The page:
Feline infectious peritonitis (FIP) might just be the worst possible diagnosis, but that’s changing. Although, just like the disease itself, the story behind those changes is complicated. But the good news is that Anivive Lifesciences and Kansas State University are working together to get approval from the FDA to bring an antiviral drug to market for FIP.
At the Winn Feline Foundation symposium “PURRsuing FIP and WINNing” held at the University of California, Davis, this past November 2019, attending researchers agreed the FIP designation should now be called “treatable,” at least potentially, and perhaps “curable.”
This was exciting news for the live audience attendees at this symposium, which included veterinary professionals, vet students, cat fanciers, shelter/rescue workers and cat lovers who have experienced FIP. The World Small Animal Veterinary Association and American Association of Feline Practitioners were also represented. Others watched the live feed of the event from around the world. This is the first time so many people came together from around the world to discuss one feline disease.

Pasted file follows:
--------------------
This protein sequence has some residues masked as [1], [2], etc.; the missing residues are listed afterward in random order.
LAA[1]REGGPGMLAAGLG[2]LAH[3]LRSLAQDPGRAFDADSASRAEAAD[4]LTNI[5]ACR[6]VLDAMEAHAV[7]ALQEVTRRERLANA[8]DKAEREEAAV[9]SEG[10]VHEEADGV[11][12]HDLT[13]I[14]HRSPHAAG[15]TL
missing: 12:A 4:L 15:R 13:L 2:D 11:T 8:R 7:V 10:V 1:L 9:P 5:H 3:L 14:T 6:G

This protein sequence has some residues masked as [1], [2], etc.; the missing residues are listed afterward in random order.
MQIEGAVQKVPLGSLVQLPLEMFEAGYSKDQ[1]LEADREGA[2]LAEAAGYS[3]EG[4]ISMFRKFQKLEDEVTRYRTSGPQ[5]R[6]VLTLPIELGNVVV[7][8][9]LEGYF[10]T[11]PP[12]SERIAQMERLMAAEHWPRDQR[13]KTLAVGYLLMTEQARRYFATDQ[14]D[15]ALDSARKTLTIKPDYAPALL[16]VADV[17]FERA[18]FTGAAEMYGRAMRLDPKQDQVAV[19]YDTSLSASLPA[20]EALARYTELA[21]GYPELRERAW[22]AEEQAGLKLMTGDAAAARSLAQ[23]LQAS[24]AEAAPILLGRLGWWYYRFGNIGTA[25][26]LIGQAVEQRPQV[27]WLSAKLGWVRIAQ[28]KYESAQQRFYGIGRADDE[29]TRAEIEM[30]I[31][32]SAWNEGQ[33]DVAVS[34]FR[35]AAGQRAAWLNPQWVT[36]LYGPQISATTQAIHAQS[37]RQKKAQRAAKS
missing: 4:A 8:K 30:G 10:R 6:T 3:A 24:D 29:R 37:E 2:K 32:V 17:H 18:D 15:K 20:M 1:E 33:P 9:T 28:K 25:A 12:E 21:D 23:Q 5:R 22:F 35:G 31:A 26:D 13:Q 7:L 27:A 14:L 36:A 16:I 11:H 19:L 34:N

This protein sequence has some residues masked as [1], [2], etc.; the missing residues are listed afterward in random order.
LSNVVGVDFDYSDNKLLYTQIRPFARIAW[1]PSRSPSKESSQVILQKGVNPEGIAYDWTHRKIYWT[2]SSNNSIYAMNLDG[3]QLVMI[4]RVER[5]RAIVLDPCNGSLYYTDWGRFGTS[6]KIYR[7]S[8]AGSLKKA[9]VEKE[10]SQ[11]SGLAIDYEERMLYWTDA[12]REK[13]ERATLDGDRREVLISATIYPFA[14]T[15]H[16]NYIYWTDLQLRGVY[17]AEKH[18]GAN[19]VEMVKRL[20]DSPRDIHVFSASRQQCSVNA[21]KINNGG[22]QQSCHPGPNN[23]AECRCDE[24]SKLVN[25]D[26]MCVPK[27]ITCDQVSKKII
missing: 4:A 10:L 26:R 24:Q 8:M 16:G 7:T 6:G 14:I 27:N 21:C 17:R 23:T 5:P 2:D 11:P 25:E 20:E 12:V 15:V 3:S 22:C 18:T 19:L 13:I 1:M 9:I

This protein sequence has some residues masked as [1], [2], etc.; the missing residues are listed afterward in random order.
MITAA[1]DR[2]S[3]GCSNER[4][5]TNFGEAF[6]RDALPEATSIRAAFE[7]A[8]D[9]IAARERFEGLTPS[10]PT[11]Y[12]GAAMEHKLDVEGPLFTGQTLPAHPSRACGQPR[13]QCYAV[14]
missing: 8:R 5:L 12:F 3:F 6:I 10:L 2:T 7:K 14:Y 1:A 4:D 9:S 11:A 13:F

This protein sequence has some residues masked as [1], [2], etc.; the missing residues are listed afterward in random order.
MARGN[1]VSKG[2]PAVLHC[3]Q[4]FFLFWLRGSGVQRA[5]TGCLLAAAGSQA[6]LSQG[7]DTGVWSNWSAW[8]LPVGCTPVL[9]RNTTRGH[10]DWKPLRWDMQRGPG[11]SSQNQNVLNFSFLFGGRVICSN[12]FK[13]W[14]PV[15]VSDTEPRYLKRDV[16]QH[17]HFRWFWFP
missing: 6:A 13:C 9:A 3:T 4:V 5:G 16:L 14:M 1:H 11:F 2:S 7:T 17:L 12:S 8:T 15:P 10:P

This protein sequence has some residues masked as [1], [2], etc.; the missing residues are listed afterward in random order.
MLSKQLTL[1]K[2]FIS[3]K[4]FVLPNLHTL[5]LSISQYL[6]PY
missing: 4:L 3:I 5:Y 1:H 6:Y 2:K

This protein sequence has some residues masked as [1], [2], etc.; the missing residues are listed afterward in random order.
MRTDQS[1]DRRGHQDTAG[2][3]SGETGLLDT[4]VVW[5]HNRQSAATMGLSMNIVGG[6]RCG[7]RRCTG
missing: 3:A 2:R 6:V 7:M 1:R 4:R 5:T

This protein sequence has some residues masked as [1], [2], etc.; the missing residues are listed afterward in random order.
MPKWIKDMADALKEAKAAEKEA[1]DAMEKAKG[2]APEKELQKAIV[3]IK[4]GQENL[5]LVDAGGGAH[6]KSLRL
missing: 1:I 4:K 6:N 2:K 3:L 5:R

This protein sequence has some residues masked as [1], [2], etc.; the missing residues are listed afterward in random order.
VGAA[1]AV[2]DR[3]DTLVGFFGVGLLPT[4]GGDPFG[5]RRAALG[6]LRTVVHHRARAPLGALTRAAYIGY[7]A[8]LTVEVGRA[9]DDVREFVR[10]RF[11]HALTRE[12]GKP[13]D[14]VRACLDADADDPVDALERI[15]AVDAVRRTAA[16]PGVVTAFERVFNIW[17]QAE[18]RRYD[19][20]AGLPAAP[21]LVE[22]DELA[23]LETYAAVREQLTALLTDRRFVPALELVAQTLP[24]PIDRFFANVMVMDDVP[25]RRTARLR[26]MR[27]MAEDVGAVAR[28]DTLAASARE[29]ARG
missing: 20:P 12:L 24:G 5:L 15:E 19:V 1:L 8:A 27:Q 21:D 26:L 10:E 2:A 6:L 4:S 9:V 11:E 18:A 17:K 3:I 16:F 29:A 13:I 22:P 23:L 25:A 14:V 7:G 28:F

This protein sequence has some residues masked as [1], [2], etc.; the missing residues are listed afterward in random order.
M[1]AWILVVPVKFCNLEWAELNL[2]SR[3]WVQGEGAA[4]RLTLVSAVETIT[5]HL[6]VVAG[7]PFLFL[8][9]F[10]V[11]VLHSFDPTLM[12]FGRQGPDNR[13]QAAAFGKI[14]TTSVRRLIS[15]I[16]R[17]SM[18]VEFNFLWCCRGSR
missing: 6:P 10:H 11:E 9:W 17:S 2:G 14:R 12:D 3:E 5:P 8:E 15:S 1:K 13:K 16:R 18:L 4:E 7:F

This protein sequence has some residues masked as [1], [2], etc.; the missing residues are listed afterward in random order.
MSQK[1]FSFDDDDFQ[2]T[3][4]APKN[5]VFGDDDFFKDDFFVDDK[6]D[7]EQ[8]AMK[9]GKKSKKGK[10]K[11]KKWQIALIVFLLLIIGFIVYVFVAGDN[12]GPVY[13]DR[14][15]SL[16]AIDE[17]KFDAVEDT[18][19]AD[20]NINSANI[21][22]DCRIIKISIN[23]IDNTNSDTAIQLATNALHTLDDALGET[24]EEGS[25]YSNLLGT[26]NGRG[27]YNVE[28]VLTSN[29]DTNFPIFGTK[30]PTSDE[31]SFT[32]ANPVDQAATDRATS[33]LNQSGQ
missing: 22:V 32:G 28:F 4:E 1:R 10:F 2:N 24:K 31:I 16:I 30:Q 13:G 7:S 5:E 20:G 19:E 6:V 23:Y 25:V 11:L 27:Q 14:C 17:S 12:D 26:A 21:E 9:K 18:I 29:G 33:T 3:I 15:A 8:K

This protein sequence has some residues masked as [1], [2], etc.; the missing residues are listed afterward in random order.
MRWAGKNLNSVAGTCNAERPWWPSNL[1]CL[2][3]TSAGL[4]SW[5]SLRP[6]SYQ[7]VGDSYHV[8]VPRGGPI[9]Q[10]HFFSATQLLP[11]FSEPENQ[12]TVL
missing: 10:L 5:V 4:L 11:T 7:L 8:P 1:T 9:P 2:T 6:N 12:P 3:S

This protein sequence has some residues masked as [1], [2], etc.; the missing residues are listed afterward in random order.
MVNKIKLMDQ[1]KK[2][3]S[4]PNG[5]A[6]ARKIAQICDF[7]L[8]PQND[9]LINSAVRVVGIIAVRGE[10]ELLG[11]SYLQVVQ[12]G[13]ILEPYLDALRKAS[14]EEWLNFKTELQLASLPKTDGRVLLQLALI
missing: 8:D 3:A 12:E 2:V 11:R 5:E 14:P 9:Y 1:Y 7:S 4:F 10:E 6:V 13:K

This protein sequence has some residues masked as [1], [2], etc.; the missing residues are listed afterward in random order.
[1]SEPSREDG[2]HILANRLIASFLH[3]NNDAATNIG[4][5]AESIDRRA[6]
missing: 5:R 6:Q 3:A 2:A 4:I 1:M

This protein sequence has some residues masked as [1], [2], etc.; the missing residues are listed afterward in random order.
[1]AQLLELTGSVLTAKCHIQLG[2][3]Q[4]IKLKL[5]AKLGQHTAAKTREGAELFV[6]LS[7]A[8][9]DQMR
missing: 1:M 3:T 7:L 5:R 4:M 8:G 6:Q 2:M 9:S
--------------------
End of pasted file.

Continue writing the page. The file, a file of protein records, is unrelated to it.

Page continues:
Dr. Niels Pedersen, legendary veterinary researcher, is greatly responsible for describing FIP many decades ago, and he’s been chasing a potential treatment ever since. In his talk, he explained how two drugs may now actually cure FIP. The one significant complication — these drugs aren’t currently available.
Dr. Pedersen was the first speaker of the day-and-a-half-long symposium, participating with numerous investigators from around the globe. All have at one time been funded by the nonprofit Winn Feline Foundation (which funds cat health studies). The attending scientists have studied how FIP develops, diagnosis, transmission and, now, various treatments.
Dr. Pedersen told the story of how a few years back he approached a pharmaceutical company with a hunch about using its antiviral drug GS-441524 to combat FIP. In clinical trials (see info box on page 53), even Dr. Pedersen was blown away by the drug’s effectiveness, at least for wet FIP. But, GS wasn’t readily able to cross the blood-brain barrier to treat dry or neurologic FIP. However, the pharmaceutical company didn’t pursue approval of GS-441524 from the U.S. Food and Drug Administration (FDA) for treatment of FIP or give up its patent.